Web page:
Thursday, January 5, 2012

Poetry Friday - Once More With P*Tag

         


        Poetry Friday today is hosted by JoAnn at Teaching Authors – Please come read and relax; it’s Friday!

     I know at least some of the poem Beach Glass by Sara Holbrook has been shared before, so I’ll piggyback a bit on Elaine at WildRose Reader who shared part of the poem from P*Tag, shouted out as “the first ever electronic poetry anthology of new poems by top poets for teens”.  My husband has lately been doing some therapy at a local rehab center, and I wait for him as he does it.  Earlier this week, I had the chance to take my IPad and relax with a more thorough reading of this e-book, purchased quite a while ago when it came out, but not really READ by me until that morning.  If you haven’t already, please purchase this book.  It is marvelous to read, and I know will be a treasure also as a mentor text to use when writing poetry with older students, intermediate school and up.

           As I read and made notes of response to the poems, I realized that today I want just to focus on one line from Holbrook’s Beach Glass, a line that speaks to me for the coming year in my personal writing, my work as a literacy coach, and my reading life.  In my own writing, I keep my intent on the question of the story I am trying to tell.  When I speak with the teachers with whom I work, I often bring the focus to story.  Whatever genre we are planning or whatever students we are discussing, it all seems to beg the questions:  What is the story being told?  How can we discover it?  What best supports this story? And finally, in reading, the questions fly:  What is the main story?  Who has the best story?  Why is the author telling the story this way?  And, What does this story say to me?
And so, Holbrook’s line from Beach GlassIt takes slow-walking patience to fill a pocket full of untold stories. 

I hope you’ll be able to obtain the entire book, so filled with stories to add to your lives, as poems tend to do!

12 comments:

  1. What a perfect line to ruminate over every time you open your writer's notebook - which is what I have now done. I also need to download this ebook, it sounds so promising. Thanks for sharing this, Linda!

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  2. I love that line too and wish everyone a pocket full of untold stories. Thanks for sharing!

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  3. Thanks for sharing, Linda! P*Tag is a terrific collection. I like how you focused today on just one wonderful line. It made me think of the last few lines of the poem I featured today by Naomi Shihab Nye ("The Words Under the Words"):
    "Answer, if you hear the words under the words—
    otherwise it is just a world with a lot of rough edges,
    difficult to get through, and our pockets full of stones."

    Perhaps we must remove some stones to make room for the stories?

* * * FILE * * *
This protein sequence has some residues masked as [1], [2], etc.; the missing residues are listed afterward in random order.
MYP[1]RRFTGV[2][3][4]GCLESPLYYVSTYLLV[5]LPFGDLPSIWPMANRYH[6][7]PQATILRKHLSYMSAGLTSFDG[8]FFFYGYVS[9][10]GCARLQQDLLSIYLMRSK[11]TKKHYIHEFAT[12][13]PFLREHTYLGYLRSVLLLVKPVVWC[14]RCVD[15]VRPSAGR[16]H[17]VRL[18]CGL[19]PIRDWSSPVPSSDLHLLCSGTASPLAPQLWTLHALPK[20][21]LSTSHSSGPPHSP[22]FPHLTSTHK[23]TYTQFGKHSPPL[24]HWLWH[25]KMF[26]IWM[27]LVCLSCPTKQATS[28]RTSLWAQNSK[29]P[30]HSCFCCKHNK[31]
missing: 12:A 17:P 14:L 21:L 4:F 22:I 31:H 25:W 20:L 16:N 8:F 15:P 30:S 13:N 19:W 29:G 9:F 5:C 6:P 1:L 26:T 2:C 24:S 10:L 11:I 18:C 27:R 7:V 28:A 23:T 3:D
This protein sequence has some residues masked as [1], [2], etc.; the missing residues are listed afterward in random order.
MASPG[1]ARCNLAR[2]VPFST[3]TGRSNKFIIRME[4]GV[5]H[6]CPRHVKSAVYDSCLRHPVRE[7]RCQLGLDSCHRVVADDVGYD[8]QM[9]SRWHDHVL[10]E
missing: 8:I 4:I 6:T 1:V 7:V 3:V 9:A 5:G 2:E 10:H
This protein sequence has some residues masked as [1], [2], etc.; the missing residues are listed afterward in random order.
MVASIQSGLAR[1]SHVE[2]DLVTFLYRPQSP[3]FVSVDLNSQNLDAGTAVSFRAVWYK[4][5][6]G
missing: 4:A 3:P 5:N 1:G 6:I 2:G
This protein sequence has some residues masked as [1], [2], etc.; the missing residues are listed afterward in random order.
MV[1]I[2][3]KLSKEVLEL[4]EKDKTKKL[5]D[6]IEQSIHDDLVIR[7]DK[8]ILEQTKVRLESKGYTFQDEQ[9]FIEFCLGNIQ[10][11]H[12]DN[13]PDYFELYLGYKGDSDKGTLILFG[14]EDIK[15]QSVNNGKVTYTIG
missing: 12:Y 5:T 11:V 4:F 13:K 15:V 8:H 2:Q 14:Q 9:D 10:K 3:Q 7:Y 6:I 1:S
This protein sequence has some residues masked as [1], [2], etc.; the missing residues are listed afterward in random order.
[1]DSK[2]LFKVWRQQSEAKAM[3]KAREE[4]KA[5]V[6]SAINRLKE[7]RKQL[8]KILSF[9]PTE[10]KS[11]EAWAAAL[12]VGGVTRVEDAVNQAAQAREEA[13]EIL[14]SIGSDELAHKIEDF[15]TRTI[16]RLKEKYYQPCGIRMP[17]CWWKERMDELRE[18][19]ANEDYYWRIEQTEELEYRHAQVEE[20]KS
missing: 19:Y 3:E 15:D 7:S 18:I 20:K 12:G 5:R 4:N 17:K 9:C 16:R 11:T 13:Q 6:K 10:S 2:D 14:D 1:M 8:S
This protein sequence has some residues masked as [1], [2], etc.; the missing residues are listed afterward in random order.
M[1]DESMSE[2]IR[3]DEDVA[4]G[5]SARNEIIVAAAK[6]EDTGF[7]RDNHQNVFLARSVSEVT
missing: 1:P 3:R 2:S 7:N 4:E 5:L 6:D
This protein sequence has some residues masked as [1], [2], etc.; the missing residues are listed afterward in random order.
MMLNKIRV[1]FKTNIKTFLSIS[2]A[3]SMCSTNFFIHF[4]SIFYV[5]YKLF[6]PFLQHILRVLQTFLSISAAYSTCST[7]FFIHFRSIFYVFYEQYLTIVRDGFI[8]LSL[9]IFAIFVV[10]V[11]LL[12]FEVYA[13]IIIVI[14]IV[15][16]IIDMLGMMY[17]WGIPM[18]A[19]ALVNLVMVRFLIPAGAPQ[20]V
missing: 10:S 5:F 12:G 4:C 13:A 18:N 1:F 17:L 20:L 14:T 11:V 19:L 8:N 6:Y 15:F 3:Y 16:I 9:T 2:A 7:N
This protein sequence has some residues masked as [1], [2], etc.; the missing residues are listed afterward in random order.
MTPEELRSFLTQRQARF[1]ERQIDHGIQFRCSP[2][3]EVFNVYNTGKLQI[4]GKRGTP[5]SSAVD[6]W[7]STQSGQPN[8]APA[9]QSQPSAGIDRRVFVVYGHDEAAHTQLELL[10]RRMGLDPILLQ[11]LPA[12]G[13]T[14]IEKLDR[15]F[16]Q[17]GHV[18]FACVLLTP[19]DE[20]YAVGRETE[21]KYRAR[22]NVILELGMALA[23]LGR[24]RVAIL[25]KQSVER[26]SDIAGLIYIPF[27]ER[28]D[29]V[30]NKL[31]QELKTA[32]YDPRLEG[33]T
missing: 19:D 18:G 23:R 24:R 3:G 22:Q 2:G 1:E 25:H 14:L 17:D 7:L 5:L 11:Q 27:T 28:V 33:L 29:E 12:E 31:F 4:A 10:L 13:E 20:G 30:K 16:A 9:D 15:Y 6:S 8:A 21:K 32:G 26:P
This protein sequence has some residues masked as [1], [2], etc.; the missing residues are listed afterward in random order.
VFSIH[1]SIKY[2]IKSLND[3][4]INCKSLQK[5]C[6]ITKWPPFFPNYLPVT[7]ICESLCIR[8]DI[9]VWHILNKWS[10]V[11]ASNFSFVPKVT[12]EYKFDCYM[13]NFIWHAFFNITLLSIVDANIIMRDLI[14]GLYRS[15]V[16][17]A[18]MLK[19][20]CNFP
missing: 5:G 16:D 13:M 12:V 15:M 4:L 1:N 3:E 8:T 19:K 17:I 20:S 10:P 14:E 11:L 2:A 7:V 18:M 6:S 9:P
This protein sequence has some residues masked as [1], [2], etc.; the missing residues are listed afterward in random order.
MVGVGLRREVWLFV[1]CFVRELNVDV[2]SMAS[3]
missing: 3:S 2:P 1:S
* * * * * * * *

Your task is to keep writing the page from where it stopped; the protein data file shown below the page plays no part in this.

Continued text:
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  4. Thanks for sharing that line (and this book) with us - a reminder that rushing through life, and speed-reading, and scanning blogs, and tab, tab, tabbing will only find the most-obvious stories instead of the best stories.

    As a teen, I collected beach glass which hardly appears any more. Ah, those rare blue or lavender bits, gleaming up through the sand...

    Happy New Year! I found you through MotherReader & LeeWind's comment challenge and look forward to hearing what you muse on next.

    **Katy Manck
    Recommending YA books beyond the bestsellers at http://BooksYALove.blogspot.com
    Follow me on Twitter @BooksYALove

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  5. What a beautiful line! Thank you so much for sharing it!

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  6. I bought this too and love it.

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  7. Linda, I'm a member of the blogger's campaign and thought I'd check out your blog. Enjoyed your post a great deal. Poetry speaks to the soul. I love how you took just one line and used it in your day. Thanks for the book suggestion.

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  8. That line makes me think of walking along a beach picking up pebbles and wondering about the journey each has taken to find itself on that beach.

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  9. I'm working on a piece for Choice Literacy about STORY and my ideas really started bouncing when I read this! But the one line from Holbrook actually made me think more about my photography -- and the pocket is my monthly mosaic! Some months, I don't think I'll have enough, but with slow-walking patience, I always do! One day at a time, right?

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  10. I've never been much of a poetry reader, but I did really like that line.

    I will need to stop by here more often and start reading the Friday Poetry post and see if ya'll can talk me into being a poetry fan. =)

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  11. I have not wandered into the realm of e poetry (maybe because I am afraid that it would be just one more way for me to spend time not doing other stuff, like housework and laundry!) but your post definitely makes me want to go there. Thanks for reminding me of this really important poetry resource!

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  12. I've heard so much about P*Tag and I meant (i truly do mean to) purchase it in my iPad - but I still have some issues about using iPads and ereaders (hehe) - the line that you shared also caught my eye: pocket full of untold stories - how beautiful! i wonder if the pocket is filled with patches and tiny little holes here and there - imagine the stories that fall through the wayside, left abandoned in the gutter. :) beautiful!

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